Sin and Other Salvations: Meditations on Being Gay and Christian

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Icon of Jesus Christ and St. John the Evangelist

I have two ways I can write this.  I can write it from a philosophical perspective that very few people will be interested in, or continue to read once they see the word epistemological, or I can talk from the heart which is more difficult than writing philosophically because of the emotional charge.

I was planning on writing a post about gay marriage for a few weeks now, ever since the case came up to the US Supreme Court.  But each time I began to write, I would end up three or four paragraphs in and realize it was sounding contrived, preachy, fake, or just plain boring.  So I’d delete the blog post and think that I would come back to it with some more thoughts.  Then yesterday, while reading through some posts on a Facebook group I belonged (past tense) to, I came across what would be thought of in an evangelical sense to be a compassionate response to gay marriage, or “practicing” being gay.  I found myself in a situation where the philosophical stands I once seemed to embrace so willingly were suddenly challenged.

I went to work, started sweeping/washing the floor, and decided to think it out.

First off, why am I continually drawn back to Christian faith even though there seems to be an apparent contradiction between what I believe and what most churches typically believe as the doctrine of the sin of homosexuality?  This is a tough question to answer and I’m not sure how many LGBT people get it, or how many practicing Christians will get it.  One of the doctrines of Reformed Epistemology, a generally Calvinist-backed philosophical view of God, is that certain ideas are hard wired into human beings right from conception.  Like how a child knows that sharing is good, or stealing is bad, even if no one has given that child direct knowledge of these facts.  In the same way that we have direct knowledge, innate knowledge that we are reminded of about things like math (think about that one!), we have innate knowledge of the existence of God.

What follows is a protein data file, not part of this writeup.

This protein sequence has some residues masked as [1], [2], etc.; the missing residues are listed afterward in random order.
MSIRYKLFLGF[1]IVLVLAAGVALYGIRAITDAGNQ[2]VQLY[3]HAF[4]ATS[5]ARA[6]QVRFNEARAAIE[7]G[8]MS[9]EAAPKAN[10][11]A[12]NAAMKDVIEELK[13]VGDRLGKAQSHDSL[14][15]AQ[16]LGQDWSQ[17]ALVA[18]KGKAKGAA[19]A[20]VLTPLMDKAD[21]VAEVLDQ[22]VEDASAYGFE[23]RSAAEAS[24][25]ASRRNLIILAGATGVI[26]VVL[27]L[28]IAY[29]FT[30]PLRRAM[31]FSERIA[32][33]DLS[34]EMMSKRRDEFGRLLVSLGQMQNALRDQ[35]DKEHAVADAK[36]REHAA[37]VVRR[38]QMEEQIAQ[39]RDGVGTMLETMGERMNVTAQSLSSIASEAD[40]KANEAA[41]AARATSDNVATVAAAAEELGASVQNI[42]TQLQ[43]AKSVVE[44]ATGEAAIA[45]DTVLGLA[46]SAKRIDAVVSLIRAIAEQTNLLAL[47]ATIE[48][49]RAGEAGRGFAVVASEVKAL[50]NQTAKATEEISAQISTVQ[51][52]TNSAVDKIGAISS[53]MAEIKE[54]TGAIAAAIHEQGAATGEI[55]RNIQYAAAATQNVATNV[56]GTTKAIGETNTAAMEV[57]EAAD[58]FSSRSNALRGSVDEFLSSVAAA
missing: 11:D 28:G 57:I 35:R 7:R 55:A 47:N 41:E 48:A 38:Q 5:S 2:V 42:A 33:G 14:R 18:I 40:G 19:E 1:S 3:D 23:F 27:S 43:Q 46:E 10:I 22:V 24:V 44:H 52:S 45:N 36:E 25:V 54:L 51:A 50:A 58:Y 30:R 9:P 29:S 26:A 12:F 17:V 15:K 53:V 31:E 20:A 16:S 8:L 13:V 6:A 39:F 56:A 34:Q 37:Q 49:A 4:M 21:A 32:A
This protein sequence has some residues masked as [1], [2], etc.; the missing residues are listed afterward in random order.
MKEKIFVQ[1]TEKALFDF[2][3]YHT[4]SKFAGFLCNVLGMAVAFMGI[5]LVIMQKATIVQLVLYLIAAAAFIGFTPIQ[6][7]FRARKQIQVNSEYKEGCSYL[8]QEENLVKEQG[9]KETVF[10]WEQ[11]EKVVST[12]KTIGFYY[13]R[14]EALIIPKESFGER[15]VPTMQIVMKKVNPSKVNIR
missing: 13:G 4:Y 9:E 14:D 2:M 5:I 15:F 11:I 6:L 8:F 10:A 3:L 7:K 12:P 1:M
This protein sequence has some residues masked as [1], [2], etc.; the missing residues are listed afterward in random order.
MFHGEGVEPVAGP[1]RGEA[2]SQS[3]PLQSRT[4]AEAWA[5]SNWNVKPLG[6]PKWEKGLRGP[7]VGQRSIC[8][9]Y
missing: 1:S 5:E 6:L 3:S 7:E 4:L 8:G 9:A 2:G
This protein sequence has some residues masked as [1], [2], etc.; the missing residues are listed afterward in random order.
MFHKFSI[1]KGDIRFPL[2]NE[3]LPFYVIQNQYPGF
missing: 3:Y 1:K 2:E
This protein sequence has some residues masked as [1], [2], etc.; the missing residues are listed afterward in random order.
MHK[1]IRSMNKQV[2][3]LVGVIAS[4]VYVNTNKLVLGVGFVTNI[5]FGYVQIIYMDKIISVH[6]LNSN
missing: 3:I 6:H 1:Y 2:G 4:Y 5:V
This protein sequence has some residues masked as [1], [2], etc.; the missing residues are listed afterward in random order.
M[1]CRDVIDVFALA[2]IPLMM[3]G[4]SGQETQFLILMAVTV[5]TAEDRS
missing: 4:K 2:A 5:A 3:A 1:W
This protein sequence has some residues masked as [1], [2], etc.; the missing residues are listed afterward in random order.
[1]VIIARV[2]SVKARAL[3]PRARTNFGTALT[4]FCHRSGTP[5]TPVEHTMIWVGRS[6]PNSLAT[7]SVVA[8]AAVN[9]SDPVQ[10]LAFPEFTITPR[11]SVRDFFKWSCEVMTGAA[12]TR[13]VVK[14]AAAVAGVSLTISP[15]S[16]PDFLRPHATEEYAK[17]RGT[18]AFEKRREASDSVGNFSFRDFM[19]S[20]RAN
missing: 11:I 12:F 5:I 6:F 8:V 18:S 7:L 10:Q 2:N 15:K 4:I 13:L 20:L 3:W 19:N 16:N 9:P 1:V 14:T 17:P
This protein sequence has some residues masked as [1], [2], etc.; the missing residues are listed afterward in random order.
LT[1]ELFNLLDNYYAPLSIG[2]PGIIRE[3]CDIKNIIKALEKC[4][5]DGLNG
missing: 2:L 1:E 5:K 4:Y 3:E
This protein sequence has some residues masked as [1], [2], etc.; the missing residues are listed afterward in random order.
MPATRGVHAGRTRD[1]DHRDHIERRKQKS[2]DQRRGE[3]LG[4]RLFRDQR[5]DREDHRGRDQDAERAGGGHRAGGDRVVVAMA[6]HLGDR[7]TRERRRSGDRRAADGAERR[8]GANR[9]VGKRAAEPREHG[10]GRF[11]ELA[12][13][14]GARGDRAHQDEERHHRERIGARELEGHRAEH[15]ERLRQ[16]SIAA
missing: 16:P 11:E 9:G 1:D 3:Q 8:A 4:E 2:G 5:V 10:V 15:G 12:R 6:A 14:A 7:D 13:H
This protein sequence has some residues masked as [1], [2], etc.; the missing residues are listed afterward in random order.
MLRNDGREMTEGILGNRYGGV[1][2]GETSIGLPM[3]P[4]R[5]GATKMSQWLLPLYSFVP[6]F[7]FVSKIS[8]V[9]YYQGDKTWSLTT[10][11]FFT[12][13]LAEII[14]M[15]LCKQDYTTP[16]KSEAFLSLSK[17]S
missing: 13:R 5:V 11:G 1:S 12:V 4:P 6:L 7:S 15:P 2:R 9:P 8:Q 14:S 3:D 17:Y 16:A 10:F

Which isn’t going to win the minds and hearts of atheists.  But that’s a different thread all together.

My reality is that I’ve always known God existed, always had that connection, always sought Him out.  I went from the church I was raised in to Buddhism to paganism to First Nations spiritual expressions in sweat lodges and vision quests, back to my roots.  And when I came back to my roots, I realized that it felt like home, so I attempted to deepen my personal practice, prayed and continue to pray daily, pray the office, contemplate and meditate as much as I can in the day, do good things for the old people I clean for, and some of the younger people I clean for as well.

Which isn’t to say it’s easy being a Christian.  The reality is the LGBT community, not in totality, but many people look at me in a somewhat perplexed way.  Last week one individual actually called me out on it, saying that they couldn’t see how homosexuality and the worship of Jesus Christ as the Son of God were consistent.

Let me quote something here that gives me some consolation:

O Lord our God, who made humankind in thine image and likeness and gave it power over all flesh everlasting, and who now hast approved thy saints and apostles Philip and Bartholomew becoming partners, not bound together by nature, but in the unity of  the Holy Spirit and in the mode of faith, thou who didst consider they saints and martyrs Serge and Bacchus worthy to be united, bless thy servants, N. and N., joined not by nature  . . . , but (grant them) to love each other and to remain undhated and without scandal all the days of their lives, with the help of the Holy Mother of God and ever virgin Mary.  Because to thee belongs all glory, honour, and worship.